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Irons in the fire: The road less traveled

Paul Marchant for Progressive Cattleman Published on 24 November 2018

Two roads diverged in a wood, and I –
I took the one less traveled by,
And that has made all the difference.

—Robert Frost

The day we were set to start gathering cows off the mountain this fall was a wet, miserable day. So wet and miserable, as a matter of fact, that we decided to postpone the festivities for a day. The next appointed day was even worse. Not only would it be impossible to drag trailers up the muddy, impassable roads, but the rain had turned to snow.

At the home place, there was mostly just slushy snow-like rain or rain-like snow. Half a mile from the house, however, as the elevation increased, so did the snow level. Three miles farther up the hill, at the closest gate to the Forest Service allotment, there was nearly four inches of snow.

My neighbor offered me a ride on his ATV side-by-side, and we made our way up to the gate, where we came upon a scene reminiscent of a Denver soup kitchen in January. Somewhere around 150 cows and calves were piled up at the gate, eager to get down to lower country and easier pickings.

As the sound of the ATV’s engine echoed up the draws, the sidehills came alive with the movement of cows heading for home. Mother Nature’s “Great White Cowboy” had punched in just in time and made for one of the easiest fall gathers in years.

Of course, we still had to ride the foothills a few more times to gather up the more hardy and belligerent holdouts, but most of the high country had been gathered without so much as one worn-out pony.

A couple days after the initial gather and sort, I got news that we had a couple pairs that had trailed off the east side of the mountain and were penned up in Ward’s corral, on the other side of Elba Pass. As it turned out, I had a Sheridan cow that had come off on our side and needed a ride back home.

I figured I’d do the neighborly thing and make a one-for-two trade. I had to fetch my cows anyway, so I’d just take the Sheridan cow to Almo, on my way to Elba. I got an early start and made my way through the south pass down into the Silent City of Rocks and had the Sheridan critters unloaded by quarter after 8. I headed over to Elba and, 45 minutes later, had my three pairs loaded and was ready for my trek back home.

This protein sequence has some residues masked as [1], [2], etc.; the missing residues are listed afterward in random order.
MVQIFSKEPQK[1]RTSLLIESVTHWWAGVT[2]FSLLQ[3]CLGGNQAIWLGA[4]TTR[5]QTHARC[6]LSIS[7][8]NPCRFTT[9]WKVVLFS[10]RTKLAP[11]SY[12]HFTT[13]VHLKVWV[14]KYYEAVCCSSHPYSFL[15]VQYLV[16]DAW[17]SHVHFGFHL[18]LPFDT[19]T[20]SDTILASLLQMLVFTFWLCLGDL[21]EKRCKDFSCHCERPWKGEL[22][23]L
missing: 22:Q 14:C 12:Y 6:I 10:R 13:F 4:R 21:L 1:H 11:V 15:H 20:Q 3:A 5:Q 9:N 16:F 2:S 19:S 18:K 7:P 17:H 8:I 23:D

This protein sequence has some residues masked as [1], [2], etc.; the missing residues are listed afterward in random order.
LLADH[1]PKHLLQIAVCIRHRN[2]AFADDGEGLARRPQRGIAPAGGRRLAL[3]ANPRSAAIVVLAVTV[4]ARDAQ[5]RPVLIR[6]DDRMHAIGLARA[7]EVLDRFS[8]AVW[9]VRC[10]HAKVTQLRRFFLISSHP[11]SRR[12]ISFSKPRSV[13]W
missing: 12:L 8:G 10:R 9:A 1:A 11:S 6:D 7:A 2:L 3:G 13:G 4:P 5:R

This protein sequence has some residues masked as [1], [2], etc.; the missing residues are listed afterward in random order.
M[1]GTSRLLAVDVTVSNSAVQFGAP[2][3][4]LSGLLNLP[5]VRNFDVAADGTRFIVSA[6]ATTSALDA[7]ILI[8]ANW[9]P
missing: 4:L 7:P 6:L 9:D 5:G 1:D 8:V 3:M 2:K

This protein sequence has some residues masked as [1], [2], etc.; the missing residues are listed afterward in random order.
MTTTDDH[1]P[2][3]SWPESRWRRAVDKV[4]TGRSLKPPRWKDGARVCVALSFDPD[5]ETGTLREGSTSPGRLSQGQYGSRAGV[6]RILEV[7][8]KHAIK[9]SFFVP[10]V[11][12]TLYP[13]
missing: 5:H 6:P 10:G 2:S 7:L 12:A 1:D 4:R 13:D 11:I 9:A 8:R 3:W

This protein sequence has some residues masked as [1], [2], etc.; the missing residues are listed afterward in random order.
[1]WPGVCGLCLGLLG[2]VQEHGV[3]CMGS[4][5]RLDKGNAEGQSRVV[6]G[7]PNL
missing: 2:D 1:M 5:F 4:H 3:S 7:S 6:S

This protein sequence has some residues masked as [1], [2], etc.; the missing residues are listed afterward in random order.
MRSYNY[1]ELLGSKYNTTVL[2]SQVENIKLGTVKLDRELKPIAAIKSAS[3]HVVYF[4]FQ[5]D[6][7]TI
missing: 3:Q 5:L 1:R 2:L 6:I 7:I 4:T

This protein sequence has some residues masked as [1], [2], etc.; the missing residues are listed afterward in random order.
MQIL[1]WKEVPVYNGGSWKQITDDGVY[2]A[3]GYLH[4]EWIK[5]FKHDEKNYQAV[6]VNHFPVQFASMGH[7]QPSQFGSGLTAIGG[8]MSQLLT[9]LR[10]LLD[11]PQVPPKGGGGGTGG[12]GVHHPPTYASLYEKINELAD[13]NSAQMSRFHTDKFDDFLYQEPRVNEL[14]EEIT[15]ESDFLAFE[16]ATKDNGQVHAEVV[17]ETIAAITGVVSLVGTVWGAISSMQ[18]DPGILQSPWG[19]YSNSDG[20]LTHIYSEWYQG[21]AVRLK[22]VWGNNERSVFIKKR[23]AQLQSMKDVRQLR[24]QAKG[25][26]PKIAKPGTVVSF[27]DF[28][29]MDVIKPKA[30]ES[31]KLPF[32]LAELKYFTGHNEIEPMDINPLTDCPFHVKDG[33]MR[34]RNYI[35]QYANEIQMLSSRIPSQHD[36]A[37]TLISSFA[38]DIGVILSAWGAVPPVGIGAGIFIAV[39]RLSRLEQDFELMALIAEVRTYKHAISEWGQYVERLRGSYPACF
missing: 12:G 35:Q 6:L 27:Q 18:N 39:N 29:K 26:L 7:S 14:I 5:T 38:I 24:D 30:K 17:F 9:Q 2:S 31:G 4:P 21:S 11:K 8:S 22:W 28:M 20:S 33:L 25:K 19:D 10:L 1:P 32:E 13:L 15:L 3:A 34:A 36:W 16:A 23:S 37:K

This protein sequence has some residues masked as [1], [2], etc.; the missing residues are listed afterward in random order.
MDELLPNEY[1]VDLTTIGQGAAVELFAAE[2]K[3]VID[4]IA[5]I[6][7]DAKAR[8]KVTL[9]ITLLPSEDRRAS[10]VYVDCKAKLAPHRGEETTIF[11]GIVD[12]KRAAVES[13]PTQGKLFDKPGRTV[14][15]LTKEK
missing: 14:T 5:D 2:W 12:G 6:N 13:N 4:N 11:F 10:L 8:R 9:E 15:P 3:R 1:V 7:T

Here is where my decision-making skills were tested. I had a few different options regarding my return trip. Number one: I could go back the same way I came, through the City of Rocks. That would take me a little over an hour to get home. Number two: I could head back through Elba, hit the Malta highway, thence, up over the Albion highway, hit 500 South for seven miles to the Oakley highway, which would lead me to Oakley, 15 miles down the road, where I’d turn left, and 7 miles later, I’d dump my bovine cargo in the hayfield.

This is a pretty safe, albeit 60-plus-mile drive. Number three: I could head up over Elba Pass. From the Ward corrals, I was only about 14 miles from home. This road is a switchback-riddled dirt road, completely impassable in the winter. The top of the pass is probably at about 7,500 feet in elevation. I knew there was snow up there, but how bad could it possibly be?

Intrepid, brave soul that I am, I decided to take the road less traveled. I made it about 2 1/2 miles up the road before I hit snow – and not just a little snow. Before I knew it, I found myself in 8 inches of wet snow, on a rough, slick road with no turn-around options.

I couldn’t go forward and I couldn’t back the trailer up without the very real possibility of slipping completely off the road, in which case, it would have been nearly impossible to pull the truck and trailer back onto the road.

Miraculously, a deer hunter, whose truck had brand-new mudders on the rims, came down the road and helped me pull the pickup out from under the gooseneck trailer. I backed down the hill to a spot where I could get cell service and called my Good Samaritan brother-in-law, who is not completely unfamiliar with my rescue-worthy predicaments.

He and my dad gathered up some tire chains and came over the mountain to rescue the dork-in-distress. With some luck and a good dose of farmer ingenuity, we eventually made it home with the cows – about six hours later than I had intended.

Robert Frost penned it and George Strait crooned about it.

“And it might all come together, and it all might come unraveled – on the road less traveled. …”

I’ve had some experience on that road. I’ve discovered, though, that the unraveling and the coming together are not mutually exclusive. As often as not, it all has to come unraveled before it can all come together.

Sometimes that less-traveled road leads to a train wreck before it rounds the bend to the Promised Land. You may find a stricken, battered, lonely traveler in that wreck, in need of saving. That traveler may even be you.

It’s a good time of year to reflect on the One who traveled the road completely alone, whose purpose it was to find and rescue all of us who need help on or across every one of life’s difficult and treacherous roads and trails.

May we all do our best to follow His footsteps down the road less traveled.

Merry Christmas.  end mark

Paul Marchant
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